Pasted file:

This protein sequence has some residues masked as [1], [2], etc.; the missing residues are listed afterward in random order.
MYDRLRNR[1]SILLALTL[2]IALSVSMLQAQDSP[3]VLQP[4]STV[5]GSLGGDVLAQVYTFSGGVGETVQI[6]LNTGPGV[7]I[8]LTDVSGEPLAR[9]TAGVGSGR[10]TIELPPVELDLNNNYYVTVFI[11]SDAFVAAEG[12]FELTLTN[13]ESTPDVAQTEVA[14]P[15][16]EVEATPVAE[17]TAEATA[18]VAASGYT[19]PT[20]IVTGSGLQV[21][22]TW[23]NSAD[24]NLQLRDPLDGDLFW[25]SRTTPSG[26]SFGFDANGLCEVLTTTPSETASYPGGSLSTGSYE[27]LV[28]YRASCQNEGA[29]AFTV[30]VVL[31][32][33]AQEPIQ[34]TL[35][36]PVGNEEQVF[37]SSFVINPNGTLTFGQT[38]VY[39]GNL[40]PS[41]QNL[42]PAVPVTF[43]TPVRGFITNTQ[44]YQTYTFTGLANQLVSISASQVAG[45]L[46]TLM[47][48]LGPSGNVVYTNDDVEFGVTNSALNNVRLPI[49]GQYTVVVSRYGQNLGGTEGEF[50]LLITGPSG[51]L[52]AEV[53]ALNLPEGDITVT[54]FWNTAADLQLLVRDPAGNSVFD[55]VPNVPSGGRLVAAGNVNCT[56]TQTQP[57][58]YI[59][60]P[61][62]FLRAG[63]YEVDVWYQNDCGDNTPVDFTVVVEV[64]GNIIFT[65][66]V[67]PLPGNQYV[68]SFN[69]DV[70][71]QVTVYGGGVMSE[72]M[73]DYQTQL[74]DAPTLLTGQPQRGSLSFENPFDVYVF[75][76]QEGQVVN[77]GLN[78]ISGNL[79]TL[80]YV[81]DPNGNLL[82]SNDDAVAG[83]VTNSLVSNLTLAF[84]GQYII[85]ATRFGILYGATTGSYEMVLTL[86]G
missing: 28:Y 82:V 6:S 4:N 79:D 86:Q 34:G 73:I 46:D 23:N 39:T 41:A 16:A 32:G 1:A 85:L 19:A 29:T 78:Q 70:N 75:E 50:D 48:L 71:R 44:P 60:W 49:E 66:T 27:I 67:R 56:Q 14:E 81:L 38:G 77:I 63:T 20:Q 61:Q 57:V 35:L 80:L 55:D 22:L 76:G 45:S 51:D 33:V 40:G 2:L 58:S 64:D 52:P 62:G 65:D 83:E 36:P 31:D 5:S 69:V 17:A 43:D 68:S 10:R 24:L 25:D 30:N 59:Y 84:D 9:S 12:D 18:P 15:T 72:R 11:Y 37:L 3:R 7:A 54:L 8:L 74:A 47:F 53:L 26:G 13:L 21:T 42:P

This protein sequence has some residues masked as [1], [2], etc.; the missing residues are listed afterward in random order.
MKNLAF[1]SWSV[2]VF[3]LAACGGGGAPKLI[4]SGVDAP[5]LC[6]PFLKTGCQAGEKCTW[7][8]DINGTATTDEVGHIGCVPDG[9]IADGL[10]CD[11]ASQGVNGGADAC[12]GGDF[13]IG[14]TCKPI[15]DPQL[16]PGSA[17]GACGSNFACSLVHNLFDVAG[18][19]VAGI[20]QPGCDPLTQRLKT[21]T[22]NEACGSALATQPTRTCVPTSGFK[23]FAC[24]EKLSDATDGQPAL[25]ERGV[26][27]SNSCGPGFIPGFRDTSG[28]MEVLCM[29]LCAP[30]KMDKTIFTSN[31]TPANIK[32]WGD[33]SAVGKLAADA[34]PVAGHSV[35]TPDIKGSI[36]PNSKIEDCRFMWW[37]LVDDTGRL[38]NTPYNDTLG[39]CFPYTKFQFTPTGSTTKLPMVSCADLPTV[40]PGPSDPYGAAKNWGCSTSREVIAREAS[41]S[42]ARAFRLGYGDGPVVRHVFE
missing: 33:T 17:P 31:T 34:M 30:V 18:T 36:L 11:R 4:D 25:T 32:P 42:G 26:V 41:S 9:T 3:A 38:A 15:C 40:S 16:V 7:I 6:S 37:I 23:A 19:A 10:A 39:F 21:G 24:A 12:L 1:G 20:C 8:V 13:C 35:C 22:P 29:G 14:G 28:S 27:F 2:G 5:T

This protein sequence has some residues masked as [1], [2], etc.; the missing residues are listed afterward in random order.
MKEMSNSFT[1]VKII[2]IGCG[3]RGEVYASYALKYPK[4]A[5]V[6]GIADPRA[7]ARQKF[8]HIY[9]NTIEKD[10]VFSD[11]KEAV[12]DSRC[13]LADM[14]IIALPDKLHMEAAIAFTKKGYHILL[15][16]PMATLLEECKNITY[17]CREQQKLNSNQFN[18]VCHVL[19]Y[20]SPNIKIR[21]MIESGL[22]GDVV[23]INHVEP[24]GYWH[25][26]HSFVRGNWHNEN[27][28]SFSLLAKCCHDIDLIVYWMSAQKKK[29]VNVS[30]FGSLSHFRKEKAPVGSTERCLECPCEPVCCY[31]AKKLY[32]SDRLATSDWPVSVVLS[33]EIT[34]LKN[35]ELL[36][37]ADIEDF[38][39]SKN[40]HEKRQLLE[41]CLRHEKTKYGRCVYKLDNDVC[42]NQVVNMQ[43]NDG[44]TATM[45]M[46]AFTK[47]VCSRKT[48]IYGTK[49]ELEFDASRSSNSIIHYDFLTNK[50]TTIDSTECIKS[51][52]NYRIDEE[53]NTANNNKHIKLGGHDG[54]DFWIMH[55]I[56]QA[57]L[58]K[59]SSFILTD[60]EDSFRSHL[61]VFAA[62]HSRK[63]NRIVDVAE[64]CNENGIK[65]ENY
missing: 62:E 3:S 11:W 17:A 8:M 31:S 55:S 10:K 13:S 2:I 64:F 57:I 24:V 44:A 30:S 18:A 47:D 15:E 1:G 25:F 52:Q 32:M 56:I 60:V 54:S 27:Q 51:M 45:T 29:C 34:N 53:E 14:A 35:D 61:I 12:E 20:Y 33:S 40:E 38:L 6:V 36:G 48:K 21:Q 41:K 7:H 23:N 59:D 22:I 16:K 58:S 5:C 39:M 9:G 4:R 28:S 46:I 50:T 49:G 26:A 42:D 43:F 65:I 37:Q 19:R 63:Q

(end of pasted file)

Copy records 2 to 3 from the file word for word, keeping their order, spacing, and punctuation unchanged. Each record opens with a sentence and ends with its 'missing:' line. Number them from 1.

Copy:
This protein sequence has some residues masked as [1], [2], etc.; the missing residues are listed afterward in random order.
MKNLAF[1]SWSV[2]VF[3]LAACGGGGAPKLI[4]SGVDAP[5]LC[6]PFLKTGCQAGEKCTW[7][8]DINGTATTDEVGHIGCVPDG[9]IADGL[10]CD[11]ASQGVNGGADAC[12]GGDF[13]IG[14]TCKPI[15]DPQL[16]PGSA[17]GACGSNFACSLVHNLFDVAG[18][19]VAGI[20]QPGCDPLTQRLKT[21]T[22]NEACGSALATQPTRTCVPTSGFK[23]FAC[24]EKLSDATDGQPAL[25]ERGV[26][27]SNSCGPGFIPGFRDTSG[28]MEVLCM[29]LCAP[30]KMDKTIFTSN[31]TPANIK[32]WGD[33]SAVGKLAADA[34]PVAGHSV[35]TPDIKGSI[36]PNSKIEDCRFMWW[37]LVDDTGRL[38]NTPYNDTLG[39]CFPYTKFQFTPTGSTTKLPMVSCADLPTV[40]PGPSDPYGAAKNWGCSTSREVIAREAS[41]S[42]ARAFRLGYGDGPVVRHVFE
missing: 33:T 17:P 31:T 34:M 30:V 18:T 36:L 11:R 4:D 25:T 32:P 42:G 26:V 41:S 9:T 3:A 38:A 15:C 40:S 16:V 7:I 6:S 37:I 23:A 19:A 10:A 39:F 21:G 24:A 12:L 1:G 20:C 8:V 13:C 35:C 22:P 29:G 14:G 28:S 27:F 2:G 5:T

This protein sequence has some residues masked as [1], [2], etc.; the missing residues are listed afterward in random order.
MKEMSNSFT[1]VKII[2]IGCG[3]RGEVYASYALKYPK[4]A[5]V[6]GIADPRA[7]ARQKF[8]HIY[9]NTIEKD[10]VFSD[11]KEAV[12]DSRC[13]LADM[14]IIALPDKLHMEAAIAFTKKGYHILL[15][16]PMATLLEECKNITY[17]CREQQKLNSNQFN[18]VCHVL[19]Y[20]SPNIKIR[21]MIESGL[22]GDVV[23]INHVEP[24]GYWH[25][26]HSFVRGNWHNEN[27][28]SFSLLAKCCHDIDLIVYWMSAQKKK[29]VNVS[30]FGSLSHFRKEKAPVGSTERCLECPCEPVCCY[31]AKKLY[32]SDRLATSDWPVSVVLS[33]EIT[34]LKN[35]ELL[36][37]ADIEDF[38][39]SKN[40]HEKRQLLE[41]CLRHEKTKYGRCVYKLDNDVC[42]NQVVNMQ[43]NDG[44]TATM[45]M[46]AFTK[47]VCSRKT[48]IYGTK[49]ELEFDASRSSNSIIHYDFLTNK[50]TTIDSTECIKS[51][52]NYRIDEE[53]NTANNNKHIKLGGHDG[54]DFWIMH[55]I[56]QA[57]L[58]K[59]SSFILTD[60]EDSFRSHL[61]VFAA[62]HSRK[63]NRIVDVAE[64]CNENGIK[65]ENY
missing: 62:E 3:S 11:W 17:A 8:M 31:S 55:S 10:K 13:S 2:I 64:F 57:I 24:V 44:A 30:S 18:A 47:D 15:E 1:G 25:F 52:Q 32:M 56:I 60:V 54:S 27:Q 51:M 45:T 29:C 34:N 53:E 14:A 35:D 61:I 12:E 20:Y 33:S 40:E 38:L 6:V 36:G 48:K 21:Q 41:K 7:H 23:N 59:D 22:I 16:K 58:S 5:C 39:M 9:G 4:R 28:S 46:I 50:T 49:G 26:A 42:D 43:F 65:I 37:Q 19:R 63:Q